Music production magnates aren't the only ones out to exploit the current Latino/a hype. Trace magazine recently inaugurated a "new, improved, trendsetting global" focus ("all readers across the world will be on the same page") -- with its "Mira!>Toward 2000" issue. On the cover, Nuyorican Rosario Dawson (teenstar of Kids and love interest in Spike Lee's He Got Game) spills out of a sleek flamenco-dress; a Pocahontas feather dangles from her dark, slightly curled hair as she pouts with full red lips. The magazine is filled not only with articles on Latino culture (capital's diversifying gesture) but also with ad upon ad marketing the Latino look (capital's homogenizing gesture). The issue's first three pages feature a triptych fold-out ad for CAT industrial clothing that features a dark Latino teenager standing in a variety of desert-swept borderscapes. As he looks off-frame -- perhaps to the northern promised land -- he assumes a cholo, back-slanted pose. Rather than the magazine drawing up a complex map of Latino culture, then, it simply gives us pre-packaged stereotypes of Latinos/as identified as this month's new millennial Look.
Latinos, the border, and proletariat chic certainly seem to go hand in hand, and the commercial images are far removed from the reality. Capital fetishizes the Mexicano border crosser to construct the Nu Latino Chic image to sell a hundred-fifty dollar pair of sneakers and a three-hundred dollar heavy cotton, prol-identified fashion ensemble. True almost nobody from el otro lado -- economically strangled by the International Monetary Fund -- can afford a CAT outfit, but the fact is irrelevant: This imagery serves the purpose of hiding the material circumstances in which Nu Latino Chic fashion is produced by capital for a middle-class consumer. For every CAT outfit sold in the U.S., there's a maquiladora (U.S.-owned factories pepper the border where working conditions go unregulated) full of workers who are exploited (many are maimed and suffer from malnutrition) and who make three dollars a day.
So our continuing dependence on private capitalist production and distribution trends will restrict to the "haves" the capacity to move and to consume across borders. While maquiladora workers can only dream of crossing the border for better paid jobs, U.S. middle-classers can purchase a border Look and luxuriate in fantasies of border crossing. Existence within a borderless world seems to be a reality only for the upper and highest segments of the middle class. Waif model Kate Moss can don a Che Guevara T-shirt in February's issue of British Vogue as a symbol of a borderless world market, but when Cubans and Mexicans seek political and/or economic refuge in the U.S. the borders stand strong. Only capital can jump borders; the real people who lie behind capital's fetishes are trapped.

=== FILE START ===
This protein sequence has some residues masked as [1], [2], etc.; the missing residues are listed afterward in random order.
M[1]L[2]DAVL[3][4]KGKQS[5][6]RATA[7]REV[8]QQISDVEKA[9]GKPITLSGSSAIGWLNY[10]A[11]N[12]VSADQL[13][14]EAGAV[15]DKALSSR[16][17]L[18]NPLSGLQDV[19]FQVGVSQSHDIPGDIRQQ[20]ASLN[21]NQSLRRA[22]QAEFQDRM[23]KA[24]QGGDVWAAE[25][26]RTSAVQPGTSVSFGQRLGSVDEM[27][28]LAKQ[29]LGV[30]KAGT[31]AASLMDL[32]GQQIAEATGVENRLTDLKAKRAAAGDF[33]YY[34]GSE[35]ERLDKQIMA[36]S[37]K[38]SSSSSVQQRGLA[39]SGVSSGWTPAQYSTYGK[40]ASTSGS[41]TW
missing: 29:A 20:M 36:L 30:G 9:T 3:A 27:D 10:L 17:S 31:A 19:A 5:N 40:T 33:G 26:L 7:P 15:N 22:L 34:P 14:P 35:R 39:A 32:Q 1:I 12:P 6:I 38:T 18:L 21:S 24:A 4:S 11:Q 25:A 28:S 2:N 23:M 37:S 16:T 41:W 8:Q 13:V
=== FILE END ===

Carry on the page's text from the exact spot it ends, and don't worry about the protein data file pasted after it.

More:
On a more positive note, it must be said that even as globe-spanning corporate monopolies become the dominant forms of modern capital all over the world, exploited workers, oppressed minorities, border scholars and performance artists, and duped consumers increasingly seek to develop new trans-global relational possibilities and to build bridges of commonality that might sweep away the conditions that continue to contain and control. Many celebrate a racial/cultural/social hybrid space that opposes capital's drive to commodify and fetishize the ethnic as other. Such borderland self-reinscriptions form a resistance politics by uncovering how capitalist ideology packages and sells, say, an image of the Latino á la Ricky Martin to normalize the separation of disenfranchised groups -- white, brown, and black. Finally, then, as the highly anticipated year 2000 swiftly approaches, Marx's 1848 declaration in the Communist Manifesto couldn't be more to the point: "All that is solid melts into air [...] and man is at last compelled to face with sober senses, his real conditions of life, and his relations with his kind."
Frederick Aldama is an Oakland-based freelance writer who specializes in Chicano culture. He is a member of the Bad Subjects Production Team. You can reach him by e-mail.